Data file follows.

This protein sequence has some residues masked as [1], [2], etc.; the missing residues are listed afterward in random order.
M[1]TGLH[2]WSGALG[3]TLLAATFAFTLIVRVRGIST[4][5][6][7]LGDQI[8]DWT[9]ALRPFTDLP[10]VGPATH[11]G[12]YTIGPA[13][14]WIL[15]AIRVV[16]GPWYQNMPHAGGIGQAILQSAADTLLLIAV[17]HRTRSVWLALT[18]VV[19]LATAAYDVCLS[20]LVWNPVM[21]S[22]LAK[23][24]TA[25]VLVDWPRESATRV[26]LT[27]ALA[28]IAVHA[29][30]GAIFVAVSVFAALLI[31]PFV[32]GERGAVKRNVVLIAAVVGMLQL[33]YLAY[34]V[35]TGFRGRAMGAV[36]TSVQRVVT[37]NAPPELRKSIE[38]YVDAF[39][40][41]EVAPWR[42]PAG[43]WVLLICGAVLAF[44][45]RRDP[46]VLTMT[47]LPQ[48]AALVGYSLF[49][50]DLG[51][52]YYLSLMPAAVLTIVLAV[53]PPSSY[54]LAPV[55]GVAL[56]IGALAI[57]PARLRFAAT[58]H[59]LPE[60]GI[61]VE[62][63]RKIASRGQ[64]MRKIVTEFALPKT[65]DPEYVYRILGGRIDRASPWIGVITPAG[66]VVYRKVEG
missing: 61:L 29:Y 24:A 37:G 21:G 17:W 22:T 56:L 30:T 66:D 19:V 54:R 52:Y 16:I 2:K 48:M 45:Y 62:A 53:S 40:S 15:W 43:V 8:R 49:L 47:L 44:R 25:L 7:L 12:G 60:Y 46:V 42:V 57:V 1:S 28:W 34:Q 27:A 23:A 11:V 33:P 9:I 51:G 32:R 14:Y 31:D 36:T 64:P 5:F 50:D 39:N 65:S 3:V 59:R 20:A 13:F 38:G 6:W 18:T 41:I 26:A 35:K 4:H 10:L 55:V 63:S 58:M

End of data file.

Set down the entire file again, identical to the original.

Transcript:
This protein sequence has some residues masked as [1], [2], etc.; the missing residues are listed afterward in random order.
M[1]TGLH[2]WSGALG[3]TLLAATFAFTLIVRVRGIST[4][5][6][7]LGDQI[8]DWT[9]ALRPFTDLP[10]VGPATH[11]G[12]YTIGPA[13][14]WIL[15]AIRVV[16]GPWYQNMPHAGGIGQAILQSAADTLLLIAV[17]HRTRSVWLALT[18]VV[19]LATAAYDVCLS[20]LVWNPVM[21]S[22]LAK[23][24]TA[25]VLVDWPRESATRV[26]LT[27]ALA[28]IAVHA[29][30]GAIFVAVSVFAALLI[31]PFV[32]GERGAVKRNVVLIAAVVGMLQL[33]YLAY[34]V[35]TGFRGRAMGAV[36]TSVQRVVT[37]NAPPELRKSIE[38]YVDAF[39][40][41]EVAPWR[42]PAG[43]WVLLICGAVLAF[44][45]RRDP[46]VLTMT[47]LPQ[48]AALVGYSLF[49][50]DLG[51][52]YYLSLMPAAVLTIVLAV[53]PPSSY[54]LAPV[55]GVAL[56]IGALAI[57]PARLRFAAT[58]H[59]LPE[60]GI[61]VE[62][63]RKIASRGQ[64]MRKIVTEFALPKT[65]DPEYVYRILGGRIDRASPWIGVITPAG[66]VVYRKVEG
missing: 61:L 29:Y 24:A 37:G 21:G 17:W 22:T 56:L 30:T 66:D 19:V 54:R 52:Y 16:I 2:K 48:M 45:Y 62:A 53:S 40:S 15:W 43:V 8:R 49:L 47:L 44:R 25:L 7:L 12:G 60:Y 46:V 42:V 57:V 1:S 28:W 34:Q 27:A 23:A 11:V 33:P 9:I 51:G 32:R 14:Y 31:D 36:T 64:P 5:F 50:D 39:N 65:S 3:V 59:R 20:A 13:F 38:G 6:W 18:T 41:I 26:A 35:K 4:H 10:L 55:V 63:S 58:M